Heterotrophy promotes the re-establishment of photosynthate translocation in a symbiotic coral after heat stress

Tremblay, Pascal, Gori, Andrea, Maguer, Jean François, Hoogenboom, Mia, and Ferrier-Pagès, Christine (2016) Heterotrophy promotes the re-establishment of photosynthate translocation in a symbiotic coral after heat stress. Scientific Reports, 6. pp. 1-14.

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Abstract

Symbiotic scleractinian corals are particularly affected by climate change stress and respond by bleaching (losing their symbiotic dinoflagellate partners). Recently, the energetic status of corals is emerging as a particularly important factor that determines the corals’ vulnerability to heat stress. However, detailed studies of coral energetic that trace the flow of carbon from symbionts to host are still sparse. The present study thus investigates the impact of heat stress on the nutritional interactions between dinoflagellates and coral Stylophora pistillata maintained under auto- and heterotrophy. First, we demonstrated that the percentage of autotrophic carbon retained in the symbionts was significantly higher during heat stress than under non-stressful conditions, in both fed and unfed colonies. This higher photosynthate retention in symbionts translated into lower rates of carbon translocation, which required the coral host to use tissue energy reserves to sustain its respiratory needs. As calcification rates were positively correlated to carbon translocation, a significant decrease in skeletal growth was observed during heat stress. This study also provides evidence that heterotrophic nutrient supply enhances the re-establishment of normal nutritional exchanges between the two symbiotic partners in the coral S. pistillata, but it did not mitigate the effects of temperature stress on coral calcification.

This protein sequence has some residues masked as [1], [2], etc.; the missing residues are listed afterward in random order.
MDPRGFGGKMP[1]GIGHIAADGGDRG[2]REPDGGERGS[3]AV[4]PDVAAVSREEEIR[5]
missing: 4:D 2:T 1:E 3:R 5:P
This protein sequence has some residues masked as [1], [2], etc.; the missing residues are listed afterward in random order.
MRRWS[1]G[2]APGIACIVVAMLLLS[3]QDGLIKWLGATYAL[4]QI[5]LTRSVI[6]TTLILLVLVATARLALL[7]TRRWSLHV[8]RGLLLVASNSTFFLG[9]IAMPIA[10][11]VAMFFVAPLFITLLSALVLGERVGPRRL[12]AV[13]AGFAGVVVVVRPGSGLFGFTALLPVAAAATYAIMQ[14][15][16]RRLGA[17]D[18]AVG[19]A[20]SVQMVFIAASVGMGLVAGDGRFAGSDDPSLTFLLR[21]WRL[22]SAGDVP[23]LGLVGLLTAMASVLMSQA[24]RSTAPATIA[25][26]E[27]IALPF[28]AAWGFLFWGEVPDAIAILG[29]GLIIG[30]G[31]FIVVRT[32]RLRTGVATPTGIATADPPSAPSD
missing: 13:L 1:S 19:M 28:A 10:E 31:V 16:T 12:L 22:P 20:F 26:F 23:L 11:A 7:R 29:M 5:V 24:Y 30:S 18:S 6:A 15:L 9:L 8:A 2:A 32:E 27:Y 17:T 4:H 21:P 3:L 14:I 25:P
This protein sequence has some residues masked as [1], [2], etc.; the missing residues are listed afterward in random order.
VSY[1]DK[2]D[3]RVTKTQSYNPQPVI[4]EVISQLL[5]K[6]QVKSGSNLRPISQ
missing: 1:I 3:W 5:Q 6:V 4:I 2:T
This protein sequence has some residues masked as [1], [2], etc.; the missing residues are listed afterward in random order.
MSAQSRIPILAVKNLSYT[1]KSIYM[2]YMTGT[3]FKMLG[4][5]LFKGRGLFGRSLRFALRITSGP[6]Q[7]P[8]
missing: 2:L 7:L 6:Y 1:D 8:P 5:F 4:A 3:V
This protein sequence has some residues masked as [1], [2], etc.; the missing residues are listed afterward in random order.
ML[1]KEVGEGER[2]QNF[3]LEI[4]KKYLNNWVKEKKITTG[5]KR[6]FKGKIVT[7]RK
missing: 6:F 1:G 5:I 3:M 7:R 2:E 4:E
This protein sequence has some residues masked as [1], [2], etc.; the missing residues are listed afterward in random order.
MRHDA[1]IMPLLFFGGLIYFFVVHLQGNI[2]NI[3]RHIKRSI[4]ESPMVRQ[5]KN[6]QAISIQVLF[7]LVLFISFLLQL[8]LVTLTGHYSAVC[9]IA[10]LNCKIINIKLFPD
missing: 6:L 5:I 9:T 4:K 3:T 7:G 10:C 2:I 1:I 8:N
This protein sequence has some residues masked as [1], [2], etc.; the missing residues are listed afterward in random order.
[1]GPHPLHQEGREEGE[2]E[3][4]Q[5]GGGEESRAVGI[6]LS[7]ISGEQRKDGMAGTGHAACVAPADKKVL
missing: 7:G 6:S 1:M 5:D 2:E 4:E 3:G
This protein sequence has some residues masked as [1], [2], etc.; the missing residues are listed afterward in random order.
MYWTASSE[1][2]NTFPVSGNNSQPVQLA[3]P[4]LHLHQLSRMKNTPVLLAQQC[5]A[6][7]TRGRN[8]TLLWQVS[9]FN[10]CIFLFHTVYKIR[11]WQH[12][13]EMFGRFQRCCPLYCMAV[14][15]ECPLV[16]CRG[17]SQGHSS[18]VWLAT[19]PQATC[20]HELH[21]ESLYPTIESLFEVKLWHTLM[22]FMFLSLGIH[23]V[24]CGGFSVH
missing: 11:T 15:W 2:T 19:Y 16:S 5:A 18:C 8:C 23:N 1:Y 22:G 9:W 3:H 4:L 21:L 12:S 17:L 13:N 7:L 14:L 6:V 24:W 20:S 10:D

Item ID: 47788
Item Type: Article (Refereed Research - C1)
Keywords: climate change, ecophysiology, marine biology
Additional Information:

This work is licensed under a Creative Commons Attribution 4.0 International License. The images or other third party material in this article are included in the article’s Creative Commons license, unless indicated otherwise in the credit line; if the material is not included under the Creative Commons license, users will need to obtain permission from the license holder to reproduce the material. To view a copy of this license, visit http://creativecommons.org/licenses/by/4.0/ © The Author(s) 2016

ISSN: 2045-2322
Funders: Centre Scientifique de Monaco (CSM), Institut Universitaire Européen de la Mer
Date Deposited: 14 Mar 2017 22:53
FoR Codes: 06 BIOLOGICAL SCIENCES > 0606 Physiology > 060604 Comparative Physiology @ 20%
06 BIOLOGICAL SCIENCES > 0602 Ecology > 060203 Ecological Physiology @ 40%
06 BIOLOGICAL SCIENCES > 0602 Ecology > 060205 Marine and Estuarine Ecology (incl Marine Ichthyology) @ 40%
SEO Codes: 96 ENVIRONMENT > 9603 Climate and Climate Change > 960305 Ecosystem Adaptation to Climate Change @ 60%
96 ENVIRONMENT > 9608 Flora, Fauna and Biodiversity > 960808 Marine Flora, Fauna and Biodiversity @ 30%
97 EXPANDING KNOWLEDGE > 970106 Expanding Knowledge in the Biological Sciences @ 10%
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